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String basics → String intro

String basics

String intro

In Java, a String is a sequence of characters. It is an object that represents a sequence of char values. Unlike primitive data types, String is not a keyword in Java, but a predefined class in the Java library, just like System or Scanner. Here are some key points about String in Java: Immutable: Once a String object is created, it cannot be changed. This is because of the immutability feature in Java. If you try to alter their values, another object gets created, instead of changing the value of the existing object.
Immutable String s1 = ""Hello""; s1 = s1 + ""World""; // A new object is created in this line
String Literal vs New Keyword: String objects can be created either by using the new keyword or by using String literals.
String Literal vs New Keyword String s1 = ""Hello""; // String Literal String s2 = new String(""Hello""); // Using 'new' keyword
String Pool: The String pool (also known as the intern pool) is a special memory region where Strings are stored by the JVM. When you create a String object using a string literal, the JVM checks the String pool. If the string already exists in the pool, a reference to the pooled instance returns. If the string does not exist in the pool, a new String object initializes, and places in the pool. String Methods: String class provides a lot of methods to perform operations on strings such as compare(), concat(), equals(), split(), length(), replace(), compareTo(), intern(), substring() etc. Concatenation: The String class includes the + and += operators to concatenate strings.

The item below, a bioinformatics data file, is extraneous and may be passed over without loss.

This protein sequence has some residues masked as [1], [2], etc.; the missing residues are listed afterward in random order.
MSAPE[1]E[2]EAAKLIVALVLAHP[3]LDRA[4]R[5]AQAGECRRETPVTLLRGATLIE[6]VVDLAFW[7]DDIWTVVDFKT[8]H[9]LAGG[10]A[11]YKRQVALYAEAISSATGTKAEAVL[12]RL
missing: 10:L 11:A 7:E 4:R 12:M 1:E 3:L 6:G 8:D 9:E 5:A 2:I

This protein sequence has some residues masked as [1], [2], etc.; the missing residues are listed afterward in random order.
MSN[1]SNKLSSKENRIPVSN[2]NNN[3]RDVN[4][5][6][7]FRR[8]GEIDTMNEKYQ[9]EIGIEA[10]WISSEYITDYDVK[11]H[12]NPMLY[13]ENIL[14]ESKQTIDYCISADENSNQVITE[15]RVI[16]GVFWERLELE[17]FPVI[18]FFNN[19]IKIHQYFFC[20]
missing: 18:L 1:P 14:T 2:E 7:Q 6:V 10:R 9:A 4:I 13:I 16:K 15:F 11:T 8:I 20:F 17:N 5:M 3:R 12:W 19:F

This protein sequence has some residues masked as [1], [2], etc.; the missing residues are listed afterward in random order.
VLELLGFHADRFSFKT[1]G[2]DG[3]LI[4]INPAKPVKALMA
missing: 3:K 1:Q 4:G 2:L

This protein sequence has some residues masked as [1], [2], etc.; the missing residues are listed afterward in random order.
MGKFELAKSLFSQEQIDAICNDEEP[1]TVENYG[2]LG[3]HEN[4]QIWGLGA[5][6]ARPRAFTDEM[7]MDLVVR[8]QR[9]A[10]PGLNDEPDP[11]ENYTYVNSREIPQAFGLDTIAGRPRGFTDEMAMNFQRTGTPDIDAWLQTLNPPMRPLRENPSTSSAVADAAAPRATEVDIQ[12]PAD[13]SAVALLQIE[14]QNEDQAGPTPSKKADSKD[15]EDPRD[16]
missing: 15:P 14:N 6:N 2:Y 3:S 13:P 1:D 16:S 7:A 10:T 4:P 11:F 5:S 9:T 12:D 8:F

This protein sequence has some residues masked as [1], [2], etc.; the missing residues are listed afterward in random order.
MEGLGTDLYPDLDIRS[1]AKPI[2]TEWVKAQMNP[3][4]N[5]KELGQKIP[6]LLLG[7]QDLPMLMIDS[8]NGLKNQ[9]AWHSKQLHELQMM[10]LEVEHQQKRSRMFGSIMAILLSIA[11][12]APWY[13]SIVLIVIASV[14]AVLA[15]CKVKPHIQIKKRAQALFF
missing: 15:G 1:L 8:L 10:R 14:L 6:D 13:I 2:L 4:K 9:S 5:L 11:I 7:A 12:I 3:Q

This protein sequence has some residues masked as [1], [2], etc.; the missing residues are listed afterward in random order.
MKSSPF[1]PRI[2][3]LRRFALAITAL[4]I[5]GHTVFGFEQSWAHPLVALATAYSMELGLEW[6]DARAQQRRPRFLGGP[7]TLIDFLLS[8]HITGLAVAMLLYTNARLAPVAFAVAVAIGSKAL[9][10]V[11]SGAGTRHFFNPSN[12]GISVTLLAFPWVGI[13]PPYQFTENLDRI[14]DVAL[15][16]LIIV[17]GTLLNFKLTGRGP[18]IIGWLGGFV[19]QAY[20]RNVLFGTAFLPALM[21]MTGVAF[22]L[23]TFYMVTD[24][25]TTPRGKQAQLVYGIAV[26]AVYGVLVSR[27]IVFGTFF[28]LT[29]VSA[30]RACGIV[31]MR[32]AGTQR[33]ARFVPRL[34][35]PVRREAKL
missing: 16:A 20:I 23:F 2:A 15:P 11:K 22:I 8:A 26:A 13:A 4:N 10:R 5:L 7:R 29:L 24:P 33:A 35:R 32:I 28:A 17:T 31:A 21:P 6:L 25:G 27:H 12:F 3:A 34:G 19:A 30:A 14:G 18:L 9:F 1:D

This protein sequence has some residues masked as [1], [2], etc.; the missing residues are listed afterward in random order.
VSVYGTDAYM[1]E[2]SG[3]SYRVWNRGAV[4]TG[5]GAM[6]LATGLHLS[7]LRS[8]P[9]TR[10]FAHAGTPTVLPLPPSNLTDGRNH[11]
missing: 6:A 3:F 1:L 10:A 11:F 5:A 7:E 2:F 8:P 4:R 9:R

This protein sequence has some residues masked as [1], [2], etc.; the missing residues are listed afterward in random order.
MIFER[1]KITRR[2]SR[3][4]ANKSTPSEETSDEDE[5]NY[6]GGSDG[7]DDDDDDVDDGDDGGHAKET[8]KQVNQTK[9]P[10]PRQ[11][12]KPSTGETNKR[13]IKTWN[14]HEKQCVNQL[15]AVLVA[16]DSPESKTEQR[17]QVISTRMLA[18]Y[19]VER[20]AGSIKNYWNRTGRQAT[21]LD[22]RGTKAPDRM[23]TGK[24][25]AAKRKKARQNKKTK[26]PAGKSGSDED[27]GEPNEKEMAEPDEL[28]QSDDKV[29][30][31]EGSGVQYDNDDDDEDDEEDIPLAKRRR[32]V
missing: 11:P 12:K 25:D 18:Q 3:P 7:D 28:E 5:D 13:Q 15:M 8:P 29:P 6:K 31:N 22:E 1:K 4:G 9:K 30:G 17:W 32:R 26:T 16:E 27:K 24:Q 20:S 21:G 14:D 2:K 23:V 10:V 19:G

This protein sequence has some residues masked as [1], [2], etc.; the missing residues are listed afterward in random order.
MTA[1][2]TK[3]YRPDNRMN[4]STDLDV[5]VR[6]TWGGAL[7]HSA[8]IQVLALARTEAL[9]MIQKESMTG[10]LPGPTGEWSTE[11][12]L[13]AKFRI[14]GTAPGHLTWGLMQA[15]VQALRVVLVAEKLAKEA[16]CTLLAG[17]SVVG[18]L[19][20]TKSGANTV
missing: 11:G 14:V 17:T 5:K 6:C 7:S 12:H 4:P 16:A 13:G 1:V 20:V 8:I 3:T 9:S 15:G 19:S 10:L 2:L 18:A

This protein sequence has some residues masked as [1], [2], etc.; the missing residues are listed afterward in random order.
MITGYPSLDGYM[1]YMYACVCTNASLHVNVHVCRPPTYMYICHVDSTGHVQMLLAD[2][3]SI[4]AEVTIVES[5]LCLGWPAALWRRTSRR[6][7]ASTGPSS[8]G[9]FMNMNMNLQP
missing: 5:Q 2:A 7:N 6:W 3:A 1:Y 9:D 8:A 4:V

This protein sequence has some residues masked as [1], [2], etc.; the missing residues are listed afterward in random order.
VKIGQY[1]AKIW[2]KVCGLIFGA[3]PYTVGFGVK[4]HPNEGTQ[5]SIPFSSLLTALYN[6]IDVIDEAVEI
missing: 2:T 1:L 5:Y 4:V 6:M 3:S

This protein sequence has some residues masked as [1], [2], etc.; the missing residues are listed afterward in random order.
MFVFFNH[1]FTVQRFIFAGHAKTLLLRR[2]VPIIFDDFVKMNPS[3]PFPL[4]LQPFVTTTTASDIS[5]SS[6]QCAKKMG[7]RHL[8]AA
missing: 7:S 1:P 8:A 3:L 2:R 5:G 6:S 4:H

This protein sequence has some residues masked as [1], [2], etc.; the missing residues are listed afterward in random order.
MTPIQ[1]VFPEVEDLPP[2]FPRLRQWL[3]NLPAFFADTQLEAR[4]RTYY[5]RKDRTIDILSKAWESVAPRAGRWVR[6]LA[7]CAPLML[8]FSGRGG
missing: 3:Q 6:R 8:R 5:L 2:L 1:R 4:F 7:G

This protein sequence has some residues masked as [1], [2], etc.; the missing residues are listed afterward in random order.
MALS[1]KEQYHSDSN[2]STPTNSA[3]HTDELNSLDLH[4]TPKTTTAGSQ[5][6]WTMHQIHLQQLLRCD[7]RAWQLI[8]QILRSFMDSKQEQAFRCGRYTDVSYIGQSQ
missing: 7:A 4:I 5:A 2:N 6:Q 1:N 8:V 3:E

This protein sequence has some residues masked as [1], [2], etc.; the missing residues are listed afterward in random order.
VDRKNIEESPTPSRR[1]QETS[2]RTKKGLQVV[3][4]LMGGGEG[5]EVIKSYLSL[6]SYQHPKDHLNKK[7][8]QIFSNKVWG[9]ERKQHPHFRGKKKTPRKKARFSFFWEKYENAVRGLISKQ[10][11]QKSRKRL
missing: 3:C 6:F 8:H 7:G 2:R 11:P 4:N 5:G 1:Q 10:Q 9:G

Concatenation String s = ""Hello ""; s += ""World"";
Comparison: You can compare strings using the equals() method or the == operator. The equals() method compares the “value” of string for equality. The == operator compares whether two references point to the same object, not their values.
Java String Comparison String s1 = ""Hello""; String s2 = new String(""Hello""); System.out.println(s1 == s2); // false System.out.println(s1.equals(s2)); // true
Remember, String is one of the most important classes in Java. It’s used in almost every application. Understanding how to use it is a critical skill for any Java programmer.